Elliott disappeared from the radar for a short while but, despite his initially being ‘banned’ by the NKT, returned to the organization as a layman and now resides at Manjushri Kadampa Meditation Centre (formerly ‘Manjushri Institute’) where, according to ex members, he continues to play an important role in the NKT. In 2003, the NKT’s publishing house Tharpa produced yet another of the ubiquitous translations of Shantideva’s popular ‘Guide to the Bodhisattva’s way of Life’, this particular translation being the work of Kelsang Gyatso and Neil Elliott. Images of him alongside members of the press during the demonstrations against the Dalai Lama outside the Albert Hall in 2008 and videoing the demonstration in Nürnberg indicate that Elliott is also involved with the WSS at a relatively senior level.
After the debacle of Neil Elliott’s very public disrobing in 1996, Gyatso eventually appointed Steve Wass, or Gen-la Samden Gyatso, as his next successor and Assistant Spiritual Director in charge of the worldwide development of the NKT. ‘Gen-la’, one of the first of Gyatso’s first disciples to have ordained under his newly created system of ordination, was described as:
…a powerful and inspiring teacher with vast personal experience of the Buddhist path. He teaches even the most profound teachings with perfect clarity and is loved and respected internationally for his practical, warm-hearted approach to Buddha’s teachings.
Elsewhere, he was portrayed as:
…a perfect example of the extraordinary qualities we can develop through sincerely relying on a spiritual teacher and putting Buddha’s teachings into practice in our daily lives … If we follow his example and rely on his teachings we can make our lives truly meaningful.
However, websites created by NKT followers in 2008 to ‘fight the smears’ against the organisation, indicate that ‘Gen-la’s’ behavior behind closed doors at the time was far from exemplary.
These tell us that in December 2006 allegations began to surface on the internet that Samden Gyatso had been engaging in sexual acts with a number of women over a considerable period of time, behaviour allegedly justified by his claiming the sex was ‘tantric’. Moreover, it was suggested that, despite having full knowledge of this, Kelsang Gyatso had failed to act. As a result, Samden remained in his position and continued the abuse for a significant period of time.
According to the NKT’s ‘smears’ website, in November 2005 an ex-NKT monk wrote to Gyatso explaining his suspicions about Samden’s misconduct, suspicions based on specific advice Samden had given him. Gyatso asked if the ex-monk had any evidence of misconduct, which he had not. He was then asked not to repeat the allegations, unless he could produce said evidence.
In January 2006, the same person wrote to Gyatso again, explaining the nature of his suspicions in more detail. Once again, he had no proof; neither had he seen anything, nor had anyone confided in him; he simply felt a ‘strong suspicion’. Gyatso revealed in response that he had in fact confronted Samden over the allegations, but that the latter had responded by denying any wrongdoing.
Samden Gyatso was finally removed fifteen months later, in February 2007, purportedly for other, unassociated reasons, reasons which were outlined in a letter sent to the Resident Teachers (RTs) of each of the NKT’s many centres. It was only after his removal, the NKT claim, that a small number of people came forward, each with similar stories of sexual exploitation providing evidence that there was indeed substance to the earlier allegations.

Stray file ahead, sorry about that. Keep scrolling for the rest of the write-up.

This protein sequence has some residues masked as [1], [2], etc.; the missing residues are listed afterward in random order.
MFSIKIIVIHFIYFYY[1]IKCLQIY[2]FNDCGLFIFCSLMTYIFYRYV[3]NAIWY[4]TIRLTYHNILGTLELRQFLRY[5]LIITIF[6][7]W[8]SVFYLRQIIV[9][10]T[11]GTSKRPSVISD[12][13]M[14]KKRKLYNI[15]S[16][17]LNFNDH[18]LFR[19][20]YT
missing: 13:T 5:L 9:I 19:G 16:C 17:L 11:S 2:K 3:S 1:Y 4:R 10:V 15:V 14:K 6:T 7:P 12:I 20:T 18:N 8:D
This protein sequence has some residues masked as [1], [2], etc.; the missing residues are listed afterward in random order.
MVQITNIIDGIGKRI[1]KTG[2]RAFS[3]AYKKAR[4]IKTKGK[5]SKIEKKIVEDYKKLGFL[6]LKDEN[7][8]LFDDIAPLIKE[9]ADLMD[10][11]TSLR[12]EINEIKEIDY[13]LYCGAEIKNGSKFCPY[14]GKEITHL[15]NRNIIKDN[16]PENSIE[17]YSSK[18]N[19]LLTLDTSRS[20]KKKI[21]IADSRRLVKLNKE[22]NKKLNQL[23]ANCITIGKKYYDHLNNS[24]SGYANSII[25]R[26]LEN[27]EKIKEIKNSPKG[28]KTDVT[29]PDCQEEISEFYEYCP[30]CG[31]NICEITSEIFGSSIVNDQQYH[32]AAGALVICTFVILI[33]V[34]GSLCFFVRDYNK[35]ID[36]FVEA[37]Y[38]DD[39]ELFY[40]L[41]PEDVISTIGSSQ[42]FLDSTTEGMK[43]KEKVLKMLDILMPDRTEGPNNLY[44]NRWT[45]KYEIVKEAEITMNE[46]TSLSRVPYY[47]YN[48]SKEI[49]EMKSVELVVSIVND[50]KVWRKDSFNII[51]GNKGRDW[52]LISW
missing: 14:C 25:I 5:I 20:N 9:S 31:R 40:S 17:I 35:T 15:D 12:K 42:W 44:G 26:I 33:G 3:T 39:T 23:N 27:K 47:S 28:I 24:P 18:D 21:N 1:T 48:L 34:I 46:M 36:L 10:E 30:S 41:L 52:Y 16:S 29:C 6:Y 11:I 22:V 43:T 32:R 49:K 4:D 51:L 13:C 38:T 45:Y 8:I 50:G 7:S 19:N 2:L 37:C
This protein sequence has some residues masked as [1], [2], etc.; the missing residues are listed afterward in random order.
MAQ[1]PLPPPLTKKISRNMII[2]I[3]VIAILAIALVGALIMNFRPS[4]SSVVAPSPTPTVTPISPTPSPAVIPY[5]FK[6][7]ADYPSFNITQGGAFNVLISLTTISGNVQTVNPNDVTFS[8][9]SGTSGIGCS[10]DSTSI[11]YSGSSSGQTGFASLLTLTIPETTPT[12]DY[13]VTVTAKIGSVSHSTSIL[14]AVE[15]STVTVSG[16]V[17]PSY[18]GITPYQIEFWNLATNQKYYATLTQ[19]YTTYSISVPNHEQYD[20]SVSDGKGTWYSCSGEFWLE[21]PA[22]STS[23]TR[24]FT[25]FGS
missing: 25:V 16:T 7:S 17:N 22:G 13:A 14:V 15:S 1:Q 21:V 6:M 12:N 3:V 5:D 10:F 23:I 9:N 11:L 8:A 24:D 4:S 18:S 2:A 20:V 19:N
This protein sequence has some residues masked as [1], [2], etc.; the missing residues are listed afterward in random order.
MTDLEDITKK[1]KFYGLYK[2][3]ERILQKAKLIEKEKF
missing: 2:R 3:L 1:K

Gyatso then wrote to Samden condemning his behaviour. The letter, which was copied to all NKT RTs read:
You have destroyed the NKTs reputation and the power of all NKT Resident Teachers. Through your actions so many ordained Teachers have disrobed following your view which is opposite to Buddhist view – you tried to spread a sexual lineage which you yourself created. Even in society a Teacher cannot have sex with students. After you left many people confessed to me that you had had sex with them … We will never allow your sexual lineage to spread in this world.
According to the ‘smears’ website, Gyatso and others in the NKT are presently trying to help individually anyone affected by Samden’s behaviour. Samden himself simply disappeared from the NKT radar: in May 2007, Vishvapani of the FWBO noted that:
If you follow links to Samden on the NKT’s webpage they will take you, in a somewhat Orwellian manner, to his replacement, Kelsang Khenrab, with no word of explanation of how or why the change took place.
The deposition of Samden Gyatso was an imperative for Gyatso for a number of reasons. Firstly, in Tzong Ka Pa’s monastic tradition, to engage in sexual acts with a physical partner is totally forbidden for monks; Gelug monastic practitioners must rely only on a visualized partner throughout their corporeal life before achieving enlightenment in the after-death state through meditative transformation of that experience. For Samden to introduce a path which contradicted this, as the above implies, represented a clear threat to Gyatso’s portrayal of his organization as the inheritor’s of the purity of Tzong Ka Pa’s tradition; if Samden’s path were to gain credence, this would totally undermine such a claim.